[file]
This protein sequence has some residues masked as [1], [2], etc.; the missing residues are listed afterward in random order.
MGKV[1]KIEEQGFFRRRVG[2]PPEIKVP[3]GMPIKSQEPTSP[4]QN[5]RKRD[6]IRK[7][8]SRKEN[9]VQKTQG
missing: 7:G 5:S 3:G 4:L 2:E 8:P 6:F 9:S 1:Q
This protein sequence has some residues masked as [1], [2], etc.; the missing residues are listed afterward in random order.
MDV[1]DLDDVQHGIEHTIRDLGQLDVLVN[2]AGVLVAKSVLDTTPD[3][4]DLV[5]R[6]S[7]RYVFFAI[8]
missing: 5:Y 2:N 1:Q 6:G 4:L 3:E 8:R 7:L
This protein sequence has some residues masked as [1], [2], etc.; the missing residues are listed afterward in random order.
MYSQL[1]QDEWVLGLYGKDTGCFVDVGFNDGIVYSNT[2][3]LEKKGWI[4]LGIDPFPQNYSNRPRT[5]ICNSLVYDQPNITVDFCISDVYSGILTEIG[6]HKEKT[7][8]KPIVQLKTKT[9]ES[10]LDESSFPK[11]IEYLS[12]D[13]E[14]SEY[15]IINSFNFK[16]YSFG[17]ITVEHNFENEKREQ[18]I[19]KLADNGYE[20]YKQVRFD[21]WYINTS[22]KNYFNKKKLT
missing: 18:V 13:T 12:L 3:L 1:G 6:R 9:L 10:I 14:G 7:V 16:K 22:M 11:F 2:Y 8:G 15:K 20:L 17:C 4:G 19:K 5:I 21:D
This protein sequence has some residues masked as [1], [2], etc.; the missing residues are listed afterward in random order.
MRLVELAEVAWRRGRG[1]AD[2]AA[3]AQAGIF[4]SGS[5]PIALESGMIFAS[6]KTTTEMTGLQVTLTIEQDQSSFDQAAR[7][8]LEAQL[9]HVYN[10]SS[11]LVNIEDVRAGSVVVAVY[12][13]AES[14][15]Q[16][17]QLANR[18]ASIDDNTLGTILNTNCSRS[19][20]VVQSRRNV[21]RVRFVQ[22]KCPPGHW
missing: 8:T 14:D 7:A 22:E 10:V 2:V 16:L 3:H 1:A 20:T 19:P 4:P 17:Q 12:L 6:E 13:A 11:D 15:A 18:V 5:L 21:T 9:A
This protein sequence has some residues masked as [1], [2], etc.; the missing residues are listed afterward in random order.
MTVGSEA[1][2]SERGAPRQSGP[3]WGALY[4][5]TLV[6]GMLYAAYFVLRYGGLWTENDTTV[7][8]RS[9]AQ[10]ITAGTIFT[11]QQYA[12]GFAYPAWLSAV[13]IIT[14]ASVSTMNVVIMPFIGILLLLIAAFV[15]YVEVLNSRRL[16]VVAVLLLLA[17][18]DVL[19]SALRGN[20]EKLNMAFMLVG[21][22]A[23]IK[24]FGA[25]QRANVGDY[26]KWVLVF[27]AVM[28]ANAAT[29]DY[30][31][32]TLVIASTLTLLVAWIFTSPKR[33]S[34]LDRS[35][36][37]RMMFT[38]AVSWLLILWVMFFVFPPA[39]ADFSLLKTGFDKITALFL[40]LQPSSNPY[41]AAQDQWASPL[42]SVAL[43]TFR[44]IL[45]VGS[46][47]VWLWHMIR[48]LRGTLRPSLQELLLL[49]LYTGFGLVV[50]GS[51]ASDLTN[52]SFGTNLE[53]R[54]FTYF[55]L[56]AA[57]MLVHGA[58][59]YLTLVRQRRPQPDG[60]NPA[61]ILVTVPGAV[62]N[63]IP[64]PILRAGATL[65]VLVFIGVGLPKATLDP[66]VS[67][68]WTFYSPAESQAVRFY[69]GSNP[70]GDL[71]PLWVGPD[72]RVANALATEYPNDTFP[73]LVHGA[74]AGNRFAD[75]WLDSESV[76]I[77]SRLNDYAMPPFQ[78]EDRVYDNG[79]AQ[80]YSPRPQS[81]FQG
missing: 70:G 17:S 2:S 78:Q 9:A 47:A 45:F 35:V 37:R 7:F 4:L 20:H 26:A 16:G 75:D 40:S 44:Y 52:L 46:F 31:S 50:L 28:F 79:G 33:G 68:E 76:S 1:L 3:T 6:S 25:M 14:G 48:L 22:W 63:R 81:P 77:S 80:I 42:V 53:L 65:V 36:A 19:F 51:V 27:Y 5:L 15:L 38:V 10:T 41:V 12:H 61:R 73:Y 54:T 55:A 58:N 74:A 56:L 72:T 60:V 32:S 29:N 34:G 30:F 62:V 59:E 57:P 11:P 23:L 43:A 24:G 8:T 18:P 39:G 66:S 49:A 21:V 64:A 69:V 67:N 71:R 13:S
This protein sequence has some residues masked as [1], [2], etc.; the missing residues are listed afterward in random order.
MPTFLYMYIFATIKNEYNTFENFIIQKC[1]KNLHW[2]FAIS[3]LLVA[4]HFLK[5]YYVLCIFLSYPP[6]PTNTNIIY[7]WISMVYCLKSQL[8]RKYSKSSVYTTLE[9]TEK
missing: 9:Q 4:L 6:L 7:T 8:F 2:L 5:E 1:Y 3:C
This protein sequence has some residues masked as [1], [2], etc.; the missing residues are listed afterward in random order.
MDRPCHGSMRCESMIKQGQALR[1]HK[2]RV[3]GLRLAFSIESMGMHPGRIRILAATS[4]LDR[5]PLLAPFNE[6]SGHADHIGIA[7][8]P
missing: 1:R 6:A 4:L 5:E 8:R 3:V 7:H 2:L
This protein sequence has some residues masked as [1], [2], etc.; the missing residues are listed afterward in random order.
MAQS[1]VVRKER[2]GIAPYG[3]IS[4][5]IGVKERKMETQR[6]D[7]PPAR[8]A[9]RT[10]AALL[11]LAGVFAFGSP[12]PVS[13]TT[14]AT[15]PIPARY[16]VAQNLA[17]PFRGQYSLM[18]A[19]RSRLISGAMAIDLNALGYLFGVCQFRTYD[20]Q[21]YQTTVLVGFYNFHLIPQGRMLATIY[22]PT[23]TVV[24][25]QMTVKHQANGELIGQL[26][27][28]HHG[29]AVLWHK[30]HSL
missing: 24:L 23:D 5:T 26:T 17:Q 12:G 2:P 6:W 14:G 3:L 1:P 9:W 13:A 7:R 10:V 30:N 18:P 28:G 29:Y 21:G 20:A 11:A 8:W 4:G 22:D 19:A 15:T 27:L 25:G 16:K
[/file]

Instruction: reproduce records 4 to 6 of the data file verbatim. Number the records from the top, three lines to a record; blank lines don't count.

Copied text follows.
This protein sequence has some residues masked as [1], [2], etc.; the missing residues are listed afterward in random order.
MRLVELAEVAWRRGRG[1]AD[2]AA[3]AQAGIF[4]SGS[5]PIALESGMIFAS[6]KTTTEMTGLQVTLTIEQDQSSFDQAAR[7][8]LEAQL[9]HVYN[10]SS[11]LVNIEDVRAGSVVVAVY[12][13]AES[14][15]Q[16][17]QLANR[18]ASIDDNTLGTILNTNCSRS[19][20]VVQSRRNV[21]RVRFVQ[22]KCPPGHW
missing: 8:T 14:D 7:A 22:E 10:V 2:V 16:L 3:H 1:A 20:T 19:P 4:P 17:Q 12:L 6:E 13:A 11:D 15:A 18:V 5:L 21:T 9:A
This protein sequence has some residues masked as [1], [2], etc.; the missing residues are listed afterward in random order.
MTVGSEA[1][2]SERGAPRQSGP[3]WGALY[4][5]TLV[6]GMLYAAYFVLRYGGLWTENDTTV[7][8]RS[9]AQ[10]ITAGTIFT[11]QQYA[12]GFAYPAWLSAV[13]IIT[14]ASVSTMNVVIMPFIGILLLLIAAFV[15]YVEVLNSRRL[16]VVAVLLLLA[17][18]DVL[19]SALRGN[20]EKLNMAFMLVG[21][22]A[23]IK[24]FGA[25]QRANVGDY[26]KWVLVF[27]AVM[28]ANAAT[29]DY[30][31][32]TLVIASTLTLLVAWIFTSPKR[33]S[34]LDRS[35][36][37]RMMFT[38]AVSWLLILWVMFFVFPPA[39]ADFSLLKTGFDKITALFL[40]LQPSSNPY[41]AAQDQWASPL[42]SVAL[43]TFR[44]IL[45]VGS[46][47]VWLWHMIR[48]LRGTLRPSLQELLLL[49]LYTGFGLVV[50]GS[51]ASDLTN[52]SFGTNLE[53]R[54]FTYF[55]L[56]AA[57]MLVHGA[58][59]YLTLVRQRRPQPDG[60]NPA[61]ILVTVPGAV[62]N[63]IP[64]PILRAGATL[65]VLVFIGVGLPKATLDP[66]VS[67][68]WTFYSPAESQAVRFY[69]GSNP[70]GDL[71]PLWVGPD[72]RVANALATEYPNDTFP[73]LVHGA[74]AGNRFAD[75]WLDSESV[76]I[77]SRLNDYAMPPFQ[78]EDRVYDNG[79]AQ[80]YSPRPQS[81]FQG
missing: 70:G 17:S 2:S 78:Q 9:A 47:A 45:F 35:V 37:R 7:F 4:L 20:H 26:A 16:G 75:D 40:S 44:Y 52:L 46:F 31:S 50:L 28:F 79:G 33:G 68:E 76:S 1:L 3:T 6:S 25:M 14:G 48:L 22:W 63:R 81:P 77:S 80:I 42:V 53:L 65:V 36:A 19:F 51:V 27:Y 5:L 15:L 38:V 10:T 41:V 12:H 61:R 73:Y 54:T 55:A 58:N 74:A 56:L 72:T 60:V 32:S 29:N 34:G 30:F 62:V 59:E 57:P 11:P 23:L 43:A 24:G 8:T 18:P 39:G 66:S 49:A 21:V 64:A 69:V 67:N 71:R 13:S
This protein sequence has some residues masked as [1], [2], etc.; the missing residues are listed afterward in random order.
MPTFLYMYIFATIKNEYNTFENFIIQKC[1]KNLHW[2]FAIS[3]LLVA[4]HFLK[5]YYVLCIFLSYPP[6]PTNTNIIY[7]WISMVYCLKSQL[8]RKYSKSSVYTTLE[9]TEK
missing: 9:Q 4:L 6:L 7:T 8:F 2:L 5:E 1:Y 3:C